Perhaps the biggest lesson I’ve learned from more than two decades of being involved with systemic law reform advocacy is the truth of the saying “be careful what you wish for.” All too often, well-intentioned changes in law or policy carry with them negative consequences.
The mandatory charging policies in place across Canada provide an excellent example. Introduced in the mid-1980s, the policies were intended to ensure that criminal charges were properly laid in domestic violence cases. At the time, little specialized training was available for police officers, and there was not a lot of public awareness about family violence. As a result, when police responded to a “domestic,” they often talked to the two people together, asking the woman whether she wanted to charge her partner. Not surprisingly, most women said no. The new policies ensured, in theory, that, based on the evidence, police officers, not victims, would determine whether or not a criminal charge should be laid.
This made sense at the time. However, over the three plus decades since, circumstances have changed, and the policies now often have negative consequences, unintended and unimagined by those who introduced them, on women who call the police for assistance because of intimate partner violence (IPV).
In particular, these policies have led to women being inappropriately charged. This creates serious difficulties for the woman: she may be removed from the home; be subjected to bail conditions that do not allow her to see her children; be suspended or fired from her job, leaving her in economic difficulty; the abuser may try to manipulate her into breaching bail conditions; evidence of the criminal charge will have a negative impact on her family law case, and so on.
One of the best ways to ensure that unintended negative consequences are considered when GBV laws, policies and strategies are being developed is to implement a National Action Plan that would create a systems-wide framework.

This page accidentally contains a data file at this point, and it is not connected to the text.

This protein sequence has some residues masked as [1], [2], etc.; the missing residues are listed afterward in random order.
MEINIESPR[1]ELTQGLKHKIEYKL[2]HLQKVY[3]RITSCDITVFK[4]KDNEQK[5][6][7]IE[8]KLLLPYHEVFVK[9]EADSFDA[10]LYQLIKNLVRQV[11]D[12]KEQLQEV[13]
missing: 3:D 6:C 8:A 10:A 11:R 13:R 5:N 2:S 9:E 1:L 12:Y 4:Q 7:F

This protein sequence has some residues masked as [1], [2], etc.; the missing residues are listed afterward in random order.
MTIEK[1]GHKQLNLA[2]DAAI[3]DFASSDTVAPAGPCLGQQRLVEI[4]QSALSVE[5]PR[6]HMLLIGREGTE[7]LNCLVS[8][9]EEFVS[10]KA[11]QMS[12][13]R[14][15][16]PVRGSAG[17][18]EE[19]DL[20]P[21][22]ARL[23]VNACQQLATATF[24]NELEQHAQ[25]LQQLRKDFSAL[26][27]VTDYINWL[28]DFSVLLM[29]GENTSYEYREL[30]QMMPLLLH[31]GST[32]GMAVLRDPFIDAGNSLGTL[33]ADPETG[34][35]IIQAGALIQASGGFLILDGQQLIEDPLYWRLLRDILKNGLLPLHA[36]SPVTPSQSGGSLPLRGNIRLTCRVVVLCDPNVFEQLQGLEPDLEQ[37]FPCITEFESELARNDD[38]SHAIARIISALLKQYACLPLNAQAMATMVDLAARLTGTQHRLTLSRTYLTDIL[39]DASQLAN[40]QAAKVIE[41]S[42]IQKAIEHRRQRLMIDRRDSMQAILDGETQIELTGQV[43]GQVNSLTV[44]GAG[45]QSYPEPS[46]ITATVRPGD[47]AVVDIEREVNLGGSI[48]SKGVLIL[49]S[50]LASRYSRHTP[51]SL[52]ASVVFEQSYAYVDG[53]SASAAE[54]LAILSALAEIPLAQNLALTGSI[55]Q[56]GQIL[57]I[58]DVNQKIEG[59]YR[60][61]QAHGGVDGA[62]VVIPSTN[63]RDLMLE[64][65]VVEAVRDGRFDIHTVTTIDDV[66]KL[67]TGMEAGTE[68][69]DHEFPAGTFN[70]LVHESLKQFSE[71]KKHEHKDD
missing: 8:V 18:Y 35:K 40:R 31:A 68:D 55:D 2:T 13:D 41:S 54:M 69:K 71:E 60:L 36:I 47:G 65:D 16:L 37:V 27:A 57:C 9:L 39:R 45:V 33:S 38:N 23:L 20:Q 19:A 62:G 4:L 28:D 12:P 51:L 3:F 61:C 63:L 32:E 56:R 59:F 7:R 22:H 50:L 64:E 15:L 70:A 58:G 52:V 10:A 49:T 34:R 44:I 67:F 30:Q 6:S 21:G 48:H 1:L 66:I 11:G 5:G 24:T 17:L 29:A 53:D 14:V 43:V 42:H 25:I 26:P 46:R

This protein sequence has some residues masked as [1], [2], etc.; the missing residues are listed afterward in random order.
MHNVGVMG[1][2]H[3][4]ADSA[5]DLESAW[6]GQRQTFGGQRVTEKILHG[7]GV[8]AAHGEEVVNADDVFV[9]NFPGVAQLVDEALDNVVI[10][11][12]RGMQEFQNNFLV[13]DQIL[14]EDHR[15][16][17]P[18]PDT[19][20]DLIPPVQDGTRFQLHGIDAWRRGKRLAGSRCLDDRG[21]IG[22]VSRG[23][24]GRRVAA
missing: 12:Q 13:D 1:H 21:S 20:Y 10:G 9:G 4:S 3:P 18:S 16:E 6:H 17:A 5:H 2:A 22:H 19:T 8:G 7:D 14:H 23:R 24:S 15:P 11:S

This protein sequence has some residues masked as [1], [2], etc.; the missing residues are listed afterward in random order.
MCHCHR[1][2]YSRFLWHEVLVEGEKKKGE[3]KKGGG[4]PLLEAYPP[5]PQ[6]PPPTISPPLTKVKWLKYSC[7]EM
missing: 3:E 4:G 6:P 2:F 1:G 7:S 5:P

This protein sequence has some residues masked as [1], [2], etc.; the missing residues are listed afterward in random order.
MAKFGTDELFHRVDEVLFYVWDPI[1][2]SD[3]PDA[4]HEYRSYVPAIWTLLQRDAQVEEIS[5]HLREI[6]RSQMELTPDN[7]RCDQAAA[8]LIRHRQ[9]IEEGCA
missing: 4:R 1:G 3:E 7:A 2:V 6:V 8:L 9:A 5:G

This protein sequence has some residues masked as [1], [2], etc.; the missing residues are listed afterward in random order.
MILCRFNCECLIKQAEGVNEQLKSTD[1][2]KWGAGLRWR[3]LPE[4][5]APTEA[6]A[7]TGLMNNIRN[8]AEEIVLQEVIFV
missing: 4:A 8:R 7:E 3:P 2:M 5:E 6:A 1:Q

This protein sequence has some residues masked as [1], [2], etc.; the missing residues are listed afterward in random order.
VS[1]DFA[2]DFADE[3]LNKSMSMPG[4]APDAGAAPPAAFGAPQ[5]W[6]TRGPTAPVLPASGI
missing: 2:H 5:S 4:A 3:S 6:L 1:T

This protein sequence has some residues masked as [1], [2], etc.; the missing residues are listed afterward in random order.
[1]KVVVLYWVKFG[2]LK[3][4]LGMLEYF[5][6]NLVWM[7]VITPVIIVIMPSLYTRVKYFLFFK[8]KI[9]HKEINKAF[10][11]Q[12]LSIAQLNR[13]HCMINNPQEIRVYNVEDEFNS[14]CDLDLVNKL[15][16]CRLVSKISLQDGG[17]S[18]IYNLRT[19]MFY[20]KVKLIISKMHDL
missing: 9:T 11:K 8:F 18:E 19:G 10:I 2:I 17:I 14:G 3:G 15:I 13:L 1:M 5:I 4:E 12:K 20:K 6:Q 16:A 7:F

Ontario NDP MPP Jennie Stevens recently introduced a private member’s bill (Bill 274) that would have created a system whereby someone could find out whether their partner had a history of abusive behaviour. It was a smart bill, and Stevens engaged in some consultation as she developed it. However, there was no formal, structured systemic process like a NAP to ensure that possible negative consequences were fully considered. It was defeated at second reading, without even being sent to committee hearings.
Jill Dunlop, the Associate Minister of Children’s and Women’s Issues in Ford’s government, dismissed the Bill for having:
“holes and unanswered questions [in terms of] how it impacts minority communities. . . The way the proposed legislation is written leads me to believe there wasn’t sufficient consultation with organizations in these spaces.”
Rich words from the government that disbanded the violence against women roundtable and failed to implement the violence against women plan passed by the Kathleen Wynne government just months before the provincial election, both of which would have brought a systems-wide lens to consideration of the proposed legislation.
Last fall, NDP MP Randall Garrison introduced a private member’s bill (Bill 247) to make coercive controlling behaviour in intimate relationships a criminal offence. The bill was well-intentioned, but was written with virtually no consultation with those with lived or learned expertise on the subject.
On first thought, especially for those who don’t know a lot about intimate partner abuse, the bill sounds good. Canada has no criminal laws specific to intimate partner abuse. Coercively controlling behaviour can have severe and long-term impacts on those who are victims of it, and people who engage in it should face consequences.